Integrity Legal

21st Nov 2009

We discuss the K1 visa on this blog frequently. A K2 visa is a derivative child visa designed for the child of a beneficiary of a K1 fiance visa. Under the government interpretation of US Immigration law. Children in the United States of America on a K2 visa who fail to adjust their status before the age of 21 “age out,” and must leave the country, apply for a new visa, and then return to the USA on an Immigrant visa. Unfortunately, this system can result in a delay of months or years for the would-be K2 visa beneficiary as Immigrant visa applications for the 21 year old step children of US Citizens can take as long as 3-5 years to be adjudicated. At the time of this writing, the case known as In Re Qiyu Zhang is pending in the US court system and could change this rule.

Advocates for United States Immigration reform await the outcome of this case with great anticipation as a favorable opinion would provide many new benefits to the children of American Immigrants. The American Immigration Lawyers Association (AILA) has filed a brief in support of ending the “age out” interpretation of the K visa statute. To quote the American Immigration Lawyer’s Association directly:

“[T]he only reasonable interpretation of the K visa provisions is that Congress intended that a K-2 visa beneficiary be able to adjust status within the U.S. even after turning 21. Any other interpretation produces absurd results. Congress explicitly provided that the child of a fiancé(e) K-1 visa holder was eligible for a K-2 visa and admission to the U.S. up until he or she turned 21. Under DHS’ interpretation, K-2 beneficiaries …who are admitted to the U.S. shortly before their 21st birthday, and who thus have insufficient time to complete the adjustment process, must immediately depart the U.S. upon turning 21. Congress certainly did not intend for some K-2 visa beneficiaries to be restricted to a visit to the U.S. – in some cases, for only a matter of days – the result that flows inevitably from DHS’s interpretation of the statute. Instead, as demonstrated below, the statute can and must be interpreted to allow all K-2 visa holders, no matter their age after admission, a viable path to adjust to lawful permanent residence status.”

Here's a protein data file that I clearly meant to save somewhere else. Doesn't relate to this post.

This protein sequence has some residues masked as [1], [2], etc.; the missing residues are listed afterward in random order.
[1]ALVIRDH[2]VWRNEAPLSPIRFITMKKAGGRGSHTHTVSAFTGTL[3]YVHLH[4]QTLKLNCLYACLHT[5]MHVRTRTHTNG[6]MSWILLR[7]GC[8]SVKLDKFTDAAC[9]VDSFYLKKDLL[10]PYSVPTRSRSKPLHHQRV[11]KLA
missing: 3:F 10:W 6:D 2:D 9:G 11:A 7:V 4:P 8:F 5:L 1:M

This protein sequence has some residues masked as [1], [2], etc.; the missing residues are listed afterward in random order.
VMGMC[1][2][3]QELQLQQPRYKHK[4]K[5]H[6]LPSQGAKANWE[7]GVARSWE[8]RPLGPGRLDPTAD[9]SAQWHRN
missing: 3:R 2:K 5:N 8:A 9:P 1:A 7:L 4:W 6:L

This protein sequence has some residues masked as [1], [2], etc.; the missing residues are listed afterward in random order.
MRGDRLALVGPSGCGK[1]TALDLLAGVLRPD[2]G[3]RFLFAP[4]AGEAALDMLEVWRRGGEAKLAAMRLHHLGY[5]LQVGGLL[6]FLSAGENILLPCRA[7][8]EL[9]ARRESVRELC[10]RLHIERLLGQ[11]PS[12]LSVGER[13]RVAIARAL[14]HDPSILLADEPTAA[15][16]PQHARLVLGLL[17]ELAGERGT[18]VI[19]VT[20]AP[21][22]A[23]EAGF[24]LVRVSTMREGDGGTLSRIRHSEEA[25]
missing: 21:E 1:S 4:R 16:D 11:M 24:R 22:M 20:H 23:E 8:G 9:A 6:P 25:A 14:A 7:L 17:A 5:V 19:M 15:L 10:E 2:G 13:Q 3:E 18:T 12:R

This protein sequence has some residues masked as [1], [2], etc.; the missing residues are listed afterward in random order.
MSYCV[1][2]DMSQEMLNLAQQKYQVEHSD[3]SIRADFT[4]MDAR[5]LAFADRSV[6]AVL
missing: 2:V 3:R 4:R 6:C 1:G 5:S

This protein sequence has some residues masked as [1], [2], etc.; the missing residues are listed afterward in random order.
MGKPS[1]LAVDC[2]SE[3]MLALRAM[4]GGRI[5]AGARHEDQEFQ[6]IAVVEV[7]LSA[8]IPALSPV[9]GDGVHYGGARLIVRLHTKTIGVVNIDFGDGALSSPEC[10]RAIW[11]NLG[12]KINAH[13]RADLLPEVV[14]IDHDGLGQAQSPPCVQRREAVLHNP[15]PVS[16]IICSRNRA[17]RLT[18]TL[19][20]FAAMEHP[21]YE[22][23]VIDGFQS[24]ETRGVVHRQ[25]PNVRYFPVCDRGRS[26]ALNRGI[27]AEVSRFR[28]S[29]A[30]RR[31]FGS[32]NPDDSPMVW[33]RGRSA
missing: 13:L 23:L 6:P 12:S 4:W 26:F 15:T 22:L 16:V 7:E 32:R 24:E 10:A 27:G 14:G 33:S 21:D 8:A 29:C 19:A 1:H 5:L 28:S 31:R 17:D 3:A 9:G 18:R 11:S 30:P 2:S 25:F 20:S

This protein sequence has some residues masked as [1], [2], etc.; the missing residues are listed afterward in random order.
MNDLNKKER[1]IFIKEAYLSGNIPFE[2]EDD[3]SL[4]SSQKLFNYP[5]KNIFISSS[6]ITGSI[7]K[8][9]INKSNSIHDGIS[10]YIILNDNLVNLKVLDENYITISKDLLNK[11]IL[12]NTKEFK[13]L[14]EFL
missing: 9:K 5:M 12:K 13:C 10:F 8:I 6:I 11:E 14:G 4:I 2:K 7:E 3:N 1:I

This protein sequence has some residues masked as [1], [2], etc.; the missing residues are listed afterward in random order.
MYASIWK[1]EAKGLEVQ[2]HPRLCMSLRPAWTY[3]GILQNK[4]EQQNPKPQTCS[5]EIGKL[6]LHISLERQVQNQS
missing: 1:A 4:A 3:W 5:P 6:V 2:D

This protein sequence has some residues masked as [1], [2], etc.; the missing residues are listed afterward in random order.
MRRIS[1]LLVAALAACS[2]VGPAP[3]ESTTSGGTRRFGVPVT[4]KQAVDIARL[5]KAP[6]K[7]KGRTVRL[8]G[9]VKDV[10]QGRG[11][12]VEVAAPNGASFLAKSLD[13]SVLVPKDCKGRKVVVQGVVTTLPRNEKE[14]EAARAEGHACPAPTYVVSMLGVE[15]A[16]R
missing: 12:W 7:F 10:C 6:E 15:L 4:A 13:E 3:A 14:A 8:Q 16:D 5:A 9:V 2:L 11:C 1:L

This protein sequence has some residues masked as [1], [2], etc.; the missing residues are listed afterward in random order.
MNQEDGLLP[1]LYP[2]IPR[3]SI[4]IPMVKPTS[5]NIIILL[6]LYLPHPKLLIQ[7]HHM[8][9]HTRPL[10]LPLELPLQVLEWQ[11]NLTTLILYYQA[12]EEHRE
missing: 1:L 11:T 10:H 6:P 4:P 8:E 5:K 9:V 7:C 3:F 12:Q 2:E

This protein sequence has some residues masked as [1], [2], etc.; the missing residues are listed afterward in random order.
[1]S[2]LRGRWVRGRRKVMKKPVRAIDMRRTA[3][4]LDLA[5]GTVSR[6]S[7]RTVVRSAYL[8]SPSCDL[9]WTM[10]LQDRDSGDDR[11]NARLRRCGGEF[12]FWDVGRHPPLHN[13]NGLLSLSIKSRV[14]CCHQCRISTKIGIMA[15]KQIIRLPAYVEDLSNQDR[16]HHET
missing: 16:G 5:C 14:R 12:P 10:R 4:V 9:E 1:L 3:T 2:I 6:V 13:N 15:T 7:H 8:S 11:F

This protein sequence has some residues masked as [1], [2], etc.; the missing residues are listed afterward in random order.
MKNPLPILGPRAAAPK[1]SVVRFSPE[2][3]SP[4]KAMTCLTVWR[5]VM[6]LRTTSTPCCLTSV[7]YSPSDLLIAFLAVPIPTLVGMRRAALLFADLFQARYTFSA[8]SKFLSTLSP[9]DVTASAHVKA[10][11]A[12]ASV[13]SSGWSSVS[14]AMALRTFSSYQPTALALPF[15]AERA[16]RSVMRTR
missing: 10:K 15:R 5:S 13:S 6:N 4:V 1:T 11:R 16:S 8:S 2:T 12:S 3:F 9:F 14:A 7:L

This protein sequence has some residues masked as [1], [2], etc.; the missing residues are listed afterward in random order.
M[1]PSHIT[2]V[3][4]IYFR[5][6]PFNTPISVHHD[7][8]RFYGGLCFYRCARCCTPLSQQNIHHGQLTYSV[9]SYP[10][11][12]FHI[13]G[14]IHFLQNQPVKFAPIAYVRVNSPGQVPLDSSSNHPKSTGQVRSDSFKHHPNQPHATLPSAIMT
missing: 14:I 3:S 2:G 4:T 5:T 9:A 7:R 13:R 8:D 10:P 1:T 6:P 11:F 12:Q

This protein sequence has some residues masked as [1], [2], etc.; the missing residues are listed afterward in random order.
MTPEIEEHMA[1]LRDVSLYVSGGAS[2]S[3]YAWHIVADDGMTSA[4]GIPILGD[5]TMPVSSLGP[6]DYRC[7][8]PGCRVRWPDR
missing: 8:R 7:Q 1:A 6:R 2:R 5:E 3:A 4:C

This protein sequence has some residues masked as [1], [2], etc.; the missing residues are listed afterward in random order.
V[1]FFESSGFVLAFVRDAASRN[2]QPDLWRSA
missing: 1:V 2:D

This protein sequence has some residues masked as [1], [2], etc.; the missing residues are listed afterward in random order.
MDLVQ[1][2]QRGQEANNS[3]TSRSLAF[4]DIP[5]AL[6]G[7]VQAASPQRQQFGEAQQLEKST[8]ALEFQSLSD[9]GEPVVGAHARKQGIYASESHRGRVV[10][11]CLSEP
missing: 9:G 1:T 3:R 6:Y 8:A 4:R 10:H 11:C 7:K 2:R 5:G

This writer concurs with the opinion in the aforementioned brief as K2 beneficiaries should be allowed to adjust staus even after they have turned 21. Even though the K2 could technically be considered a dual intent travel document, the primary reason for its use is for children to travel to the US and adjust status. In this case, denying Immigration benefits due to age is too arbitrary and failure to adjust status because one reaches the age of 21 violates the spirit of the K visa statute.

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